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tv   BOS Full Board of Supervisors  SFGTV  November 9, 2021 6:00pm-9:01pm PST

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the society. this is an important question where lead will go from here. looking at the data so far and seeing the successes and we can build on that and as the department based on that where the investments need to go. >> if it is for five months. >> hopefully as final we will come up with a model that may help with all of the communities in the california. >> i want to go back to school to start my ged and go to community clean. >> it can be somebody scaled out. that is the hope anyway. >> is a huge need in the city. depending on the need and the data we are getting we can definitely see an expansion. >> we all hope, obviously, the program is successful and we can implement it city wide. i think it will save the county millions of dollars in emergency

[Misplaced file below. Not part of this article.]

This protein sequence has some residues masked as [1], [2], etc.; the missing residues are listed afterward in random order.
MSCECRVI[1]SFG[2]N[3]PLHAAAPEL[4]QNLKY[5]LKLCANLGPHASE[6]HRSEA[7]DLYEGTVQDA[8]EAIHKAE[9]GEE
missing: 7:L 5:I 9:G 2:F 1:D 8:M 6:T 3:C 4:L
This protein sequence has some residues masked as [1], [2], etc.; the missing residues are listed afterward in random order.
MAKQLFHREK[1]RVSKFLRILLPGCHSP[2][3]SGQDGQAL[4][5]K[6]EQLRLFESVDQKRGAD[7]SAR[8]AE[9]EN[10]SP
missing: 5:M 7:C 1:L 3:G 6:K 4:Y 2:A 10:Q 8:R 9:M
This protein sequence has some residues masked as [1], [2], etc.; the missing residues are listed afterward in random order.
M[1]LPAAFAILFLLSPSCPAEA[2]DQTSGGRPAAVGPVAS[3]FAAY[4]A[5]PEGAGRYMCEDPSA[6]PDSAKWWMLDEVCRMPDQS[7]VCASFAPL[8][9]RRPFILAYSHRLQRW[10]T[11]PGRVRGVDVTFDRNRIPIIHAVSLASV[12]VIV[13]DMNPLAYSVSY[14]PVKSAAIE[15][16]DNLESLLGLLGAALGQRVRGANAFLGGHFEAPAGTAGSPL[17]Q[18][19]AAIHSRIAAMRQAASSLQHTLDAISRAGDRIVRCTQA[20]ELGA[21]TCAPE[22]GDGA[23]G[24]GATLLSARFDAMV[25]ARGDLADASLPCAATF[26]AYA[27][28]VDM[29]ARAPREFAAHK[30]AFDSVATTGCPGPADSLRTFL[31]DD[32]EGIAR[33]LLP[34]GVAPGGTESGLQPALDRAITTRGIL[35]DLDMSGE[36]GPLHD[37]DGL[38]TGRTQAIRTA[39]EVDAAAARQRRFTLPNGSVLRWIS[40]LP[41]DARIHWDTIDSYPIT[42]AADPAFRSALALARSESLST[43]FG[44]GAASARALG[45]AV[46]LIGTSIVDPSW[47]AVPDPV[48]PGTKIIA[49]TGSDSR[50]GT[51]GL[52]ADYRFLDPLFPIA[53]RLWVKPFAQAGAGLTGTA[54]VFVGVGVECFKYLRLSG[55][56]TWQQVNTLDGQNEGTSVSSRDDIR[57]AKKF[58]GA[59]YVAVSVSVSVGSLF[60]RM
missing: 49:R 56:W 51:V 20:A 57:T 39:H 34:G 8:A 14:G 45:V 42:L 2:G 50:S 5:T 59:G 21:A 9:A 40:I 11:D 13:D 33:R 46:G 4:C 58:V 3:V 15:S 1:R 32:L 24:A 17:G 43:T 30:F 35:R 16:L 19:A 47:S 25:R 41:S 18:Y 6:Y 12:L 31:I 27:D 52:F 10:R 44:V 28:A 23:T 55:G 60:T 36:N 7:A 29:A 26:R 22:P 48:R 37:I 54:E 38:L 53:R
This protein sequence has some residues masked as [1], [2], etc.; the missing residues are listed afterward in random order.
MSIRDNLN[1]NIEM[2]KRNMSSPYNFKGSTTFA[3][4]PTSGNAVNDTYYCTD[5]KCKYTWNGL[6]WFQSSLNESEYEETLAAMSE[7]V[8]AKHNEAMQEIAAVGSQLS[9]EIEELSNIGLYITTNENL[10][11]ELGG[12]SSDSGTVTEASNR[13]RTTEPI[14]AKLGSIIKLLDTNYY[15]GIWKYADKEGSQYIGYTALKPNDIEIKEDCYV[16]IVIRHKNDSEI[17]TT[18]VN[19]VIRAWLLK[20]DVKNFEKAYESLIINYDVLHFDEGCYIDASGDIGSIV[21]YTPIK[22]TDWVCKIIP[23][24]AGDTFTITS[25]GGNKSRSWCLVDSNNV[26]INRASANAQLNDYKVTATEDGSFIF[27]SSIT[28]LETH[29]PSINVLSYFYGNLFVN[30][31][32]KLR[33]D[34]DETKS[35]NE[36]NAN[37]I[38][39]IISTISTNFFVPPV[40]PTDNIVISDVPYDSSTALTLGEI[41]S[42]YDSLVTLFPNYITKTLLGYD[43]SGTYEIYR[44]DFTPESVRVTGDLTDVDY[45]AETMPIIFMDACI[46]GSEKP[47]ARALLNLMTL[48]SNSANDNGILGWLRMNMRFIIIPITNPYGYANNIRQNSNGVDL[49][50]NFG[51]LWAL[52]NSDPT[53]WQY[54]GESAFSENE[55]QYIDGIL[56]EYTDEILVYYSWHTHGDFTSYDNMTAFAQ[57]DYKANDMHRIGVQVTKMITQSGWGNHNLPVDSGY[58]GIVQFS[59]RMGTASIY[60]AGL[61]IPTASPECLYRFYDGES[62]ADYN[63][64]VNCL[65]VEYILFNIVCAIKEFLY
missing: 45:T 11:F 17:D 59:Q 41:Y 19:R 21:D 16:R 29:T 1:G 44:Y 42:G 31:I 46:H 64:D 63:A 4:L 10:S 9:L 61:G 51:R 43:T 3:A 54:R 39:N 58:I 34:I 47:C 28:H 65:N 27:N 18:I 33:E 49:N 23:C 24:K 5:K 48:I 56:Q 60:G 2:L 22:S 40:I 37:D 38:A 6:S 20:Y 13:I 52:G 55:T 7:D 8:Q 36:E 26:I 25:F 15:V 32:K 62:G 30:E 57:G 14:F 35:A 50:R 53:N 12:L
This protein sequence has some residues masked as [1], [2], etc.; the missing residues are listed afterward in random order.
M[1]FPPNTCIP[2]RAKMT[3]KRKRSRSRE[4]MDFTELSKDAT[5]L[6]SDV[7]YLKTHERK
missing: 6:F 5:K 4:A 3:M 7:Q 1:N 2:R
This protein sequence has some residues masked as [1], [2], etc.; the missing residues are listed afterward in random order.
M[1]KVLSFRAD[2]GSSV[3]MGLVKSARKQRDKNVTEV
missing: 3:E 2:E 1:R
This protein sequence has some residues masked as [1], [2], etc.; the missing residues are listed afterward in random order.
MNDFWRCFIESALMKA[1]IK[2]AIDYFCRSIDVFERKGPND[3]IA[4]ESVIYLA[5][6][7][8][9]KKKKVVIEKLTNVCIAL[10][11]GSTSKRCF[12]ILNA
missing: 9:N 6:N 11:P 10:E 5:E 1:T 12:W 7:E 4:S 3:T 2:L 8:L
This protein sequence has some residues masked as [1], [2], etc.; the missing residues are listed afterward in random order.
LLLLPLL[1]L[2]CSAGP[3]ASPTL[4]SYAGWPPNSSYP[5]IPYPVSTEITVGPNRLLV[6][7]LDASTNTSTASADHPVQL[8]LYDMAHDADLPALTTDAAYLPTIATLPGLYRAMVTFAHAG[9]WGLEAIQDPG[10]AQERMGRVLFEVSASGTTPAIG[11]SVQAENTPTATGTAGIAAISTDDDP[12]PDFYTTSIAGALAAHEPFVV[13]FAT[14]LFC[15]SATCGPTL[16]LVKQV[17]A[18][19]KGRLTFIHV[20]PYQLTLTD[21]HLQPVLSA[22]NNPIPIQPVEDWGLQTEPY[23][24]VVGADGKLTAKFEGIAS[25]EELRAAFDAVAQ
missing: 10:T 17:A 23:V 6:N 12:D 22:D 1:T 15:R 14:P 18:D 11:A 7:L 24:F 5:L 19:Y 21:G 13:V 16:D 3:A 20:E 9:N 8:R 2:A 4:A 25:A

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services, police services, prosecuting services. more importantly, it will save lives.
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. >> president yee: of the 26 neighborhoods we have in west portal, it's probably the most unique in terms of a small little town. you can walk around here, and it feels different from the rest of san francisco. people know each other. they shop here, they drink wine here. what makes it different is not only the people that live here, but the businesses, and without all these establishments, you wouldn't know one neighborhood from the other. el toreador is a unique restaurant. it's my favorite restaurant in san francisco, but when you look around, there's nowhere else that you'll see decorations like this, and it makes you feel like you're in a different world, which is very symbolic of west portal itself.